Doubling-up and bundling TV’s new drivers

According to market analysis specialist Ampere Analysis, a lot of jargon used to describe what’s happening in the constantly evolving television services market. The latest research from the firm, of 53,000 Internet users across Europe and North America, shows that, far from deserting their pay-TV operators through cord-cutting, viewers are building their own TV bundles from all the options available. In this scenario, content is the deciding factor. But, warns Ampere Analysis, while ‘doubling-up’ – i.e., the combining of services from pay-TV, VoD and SVoD – may be the current trend, now is not the time for operators – especially pay-TV players – to be complacent.

Ampere Analysis’s research suggests that consumers are increasingly bringing together services from different providers to build their own perfect TV offer. Its survey of 53,000 Internet users across Europe and North America over the past 18 months also reveals a dramatic increase in the proportion of consumers combining traditional pay-TV services with subscription OTT options. At the end of Q1 2017, 40 per cent of respondents had built a custom TV bundle, up from 24 per cent in mid-2015.

At the same time, Ampere Analysis’s latest consumer research shows the proportion of consumers taking pay-TV alone across the surveyed markets has declined from 49 per cent of Internet users in Q3 2015 to just 30 per cent at the start of 2017.

Mass cord-cutting is yet to materialise

The number of homes with on-demand services as their sole subscription television platform has increased in line with the growth in custom SVoD/pay-TV combinations. At the beginning of 2017, it stood at 13 per cent, up from 5 per cent of Internet users in 2015. Many of these homes are supplementing a basic free terrestrial TV offer with SVoD. Some are replacing broadcast TV entirely.

Despite the explosion in television viewing options, the proportion of homes taking just pay-TV, or it in combination with an SVoD service, has remained roughly stable at approximately 70 per cent of respondents during the same timeframe.

According to Richard Broughton, Research Director at Ampere Analysis, the often-predicted mass cord-cutting from pay-TV, driven by the growth of SVoD, has yet to arrive. “But let’s not get complacent. There are warning signs. Our research has found that consumers who are doubling-up on their TV services, combining their pay-TV service with one or more SVoD services, are twice as likely to be strongly considering leaving their main TV provider in the next six months. pay-TV operators must match the ‘watch everywhere’ features of SVoD, and continue to invest in exclusive content if they are to avoid being left behind by more flexible competitors.”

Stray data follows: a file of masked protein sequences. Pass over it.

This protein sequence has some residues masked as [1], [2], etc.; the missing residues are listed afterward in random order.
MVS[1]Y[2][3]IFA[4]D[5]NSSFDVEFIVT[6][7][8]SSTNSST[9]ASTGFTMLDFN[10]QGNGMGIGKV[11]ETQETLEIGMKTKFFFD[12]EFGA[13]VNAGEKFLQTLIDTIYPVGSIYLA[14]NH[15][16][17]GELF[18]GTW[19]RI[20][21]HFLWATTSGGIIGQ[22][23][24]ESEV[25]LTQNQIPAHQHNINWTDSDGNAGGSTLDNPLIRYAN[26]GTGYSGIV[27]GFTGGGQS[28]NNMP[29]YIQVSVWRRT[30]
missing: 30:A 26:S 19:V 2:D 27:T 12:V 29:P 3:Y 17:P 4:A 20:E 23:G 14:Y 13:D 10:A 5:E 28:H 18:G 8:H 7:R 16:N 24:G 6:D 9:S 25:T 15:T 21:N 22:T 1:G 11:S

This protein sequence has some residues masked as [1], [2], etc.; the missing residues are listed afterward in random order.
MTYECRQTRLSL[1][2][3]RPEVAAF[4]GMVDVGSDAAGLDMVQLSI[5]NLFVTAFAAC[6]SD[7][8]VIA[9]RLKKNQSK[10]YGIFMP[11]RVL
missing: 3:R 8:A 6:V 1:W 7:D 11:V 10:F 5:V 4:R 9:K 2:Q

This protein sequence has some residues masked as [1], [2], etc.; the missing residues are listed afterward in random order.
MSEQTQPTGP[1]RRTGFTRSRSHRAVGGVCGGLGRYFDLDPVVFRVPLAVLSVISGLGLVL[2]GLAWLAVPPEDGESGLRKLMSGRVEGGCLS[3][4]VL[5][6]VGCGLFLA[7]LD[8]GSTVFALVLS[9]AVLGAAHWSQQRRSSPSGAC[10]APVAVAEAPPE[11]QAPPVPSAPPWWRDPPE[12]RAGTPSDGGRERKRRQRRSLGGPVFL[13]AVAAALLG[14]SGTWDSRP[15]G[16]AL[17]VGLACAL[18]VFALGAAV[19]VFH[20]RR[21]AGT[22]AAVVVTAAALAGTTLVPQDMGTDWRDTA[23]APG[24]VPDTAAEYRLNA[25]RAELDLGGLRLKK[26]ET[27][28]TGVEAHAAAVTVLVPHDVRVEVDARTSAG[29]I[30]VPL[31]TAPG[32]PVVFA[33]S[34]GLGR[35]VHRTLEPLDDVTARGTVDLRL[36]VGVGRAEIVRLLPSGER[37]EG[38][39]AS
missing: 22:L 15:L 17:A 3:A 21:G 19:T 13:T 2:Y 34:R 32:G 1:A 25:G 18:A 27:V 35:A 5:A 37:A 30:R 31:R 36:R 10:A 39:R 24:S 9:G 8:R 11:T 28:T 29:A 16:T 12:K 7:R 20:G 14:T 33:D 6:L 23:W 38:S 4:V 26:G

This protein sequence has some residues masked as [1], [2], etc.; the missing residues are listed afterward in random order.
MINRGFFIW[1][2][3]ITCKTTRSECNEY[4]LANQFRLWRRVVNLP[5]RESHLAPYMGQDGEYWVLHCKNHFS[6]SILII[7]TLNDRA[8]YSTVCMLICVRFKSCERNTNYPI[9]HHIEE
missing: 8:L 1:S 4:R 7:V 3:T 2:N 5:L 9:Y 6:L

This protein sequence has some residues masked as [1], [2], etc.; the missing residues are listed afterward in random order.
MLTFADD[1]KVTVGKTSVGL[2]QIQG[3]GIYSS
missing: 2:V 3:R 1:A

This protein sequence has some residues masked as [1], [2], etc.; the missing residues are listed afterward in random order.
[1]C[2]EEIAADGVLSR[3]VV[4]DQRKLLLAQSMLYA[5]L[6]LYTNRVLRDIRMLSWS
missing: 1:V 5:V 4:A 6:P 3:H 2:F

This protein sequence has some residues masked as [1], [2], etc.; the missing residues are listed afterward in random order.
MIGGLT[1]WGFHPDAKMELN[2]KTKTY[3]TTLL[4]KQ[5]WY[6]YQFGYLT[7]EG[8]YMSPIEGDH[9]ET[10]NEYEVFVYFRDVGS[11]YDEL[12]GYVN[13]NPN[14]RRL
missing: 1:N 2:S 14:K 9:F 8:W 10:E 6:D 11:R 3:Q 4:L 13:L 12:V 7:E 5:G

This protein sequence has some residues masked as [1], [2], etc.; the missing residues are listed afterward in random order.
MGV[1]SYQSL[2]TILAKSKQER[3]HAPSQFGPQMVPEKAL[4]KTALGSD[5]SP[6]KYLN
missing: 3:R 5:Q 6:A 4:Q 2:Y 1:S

The rise in doubling-up – and consumer spend

The average consumer is spending more than ever before on television services, and the amount keeps growing. In North America, the average spend on subscription television for 12 months in 2016 was $311 [€294] (on SVoD services such as Netflix, Amazon and Hulu, and cable and satellite TV services such as Comcast and DirecTV).  This represents an increase of $30 per person per year from five years ago. Similarly, in Western Europe (where subscription spend is a little lower due to the strength of public broadcasters like the BBC), the average consumer spends $95 per year on subscription television after sales tax – up from $78 five years ago. This trend for doubling-up is not simply restricted to pay-TV and subscription VoD combinations. Households with access to subscription on-demand in Europe and North America are now typically taking between two and three SVoD services each.

Netflix and Amazon have been the catalysts, accounting for more than half of SVoD contracts across the markets surveyed by Ampere Analysis. In the core Amazon Prime territories of the US, Germany and the UK, two thirds of Amazon Prime Video users subscribe to Netflix. However, market-specific services are also crucial to this trend. In the UK, for instance, nearly three quarters of Now TV subscribers take Netflix. Four in five Hulu subscribers in the US take Netflix, and two thirds have Amazon Prime Video.

The reasons for consumers doubling-up their television services are clear. Exclusivity means that SVoD catalogues rarely overlap. In the US and Germany, just 6 per cent of the titles available on SVoD services are shared across services. 94 per cent of titles are exclusive to a single service.

“We estimate that subscription TV services have generated $18 billion of entirely new revenue over the last two years across the globe,” advises Broughton. “Almost half (45 per cent) of this new revenue was driven by SVoD services, the remainder by traditional cable and satellite companies. While a degree of cannibalisation of subscription TV services is undoubtedly occurring as some consumers decide to cut the pay-TV cord, the general trend is for more, not less, access to television services. That suggests broadly positive outcomes for content owners and distributors, who can expect greater levels of spending on good quality television content,” he concluded.

 

 

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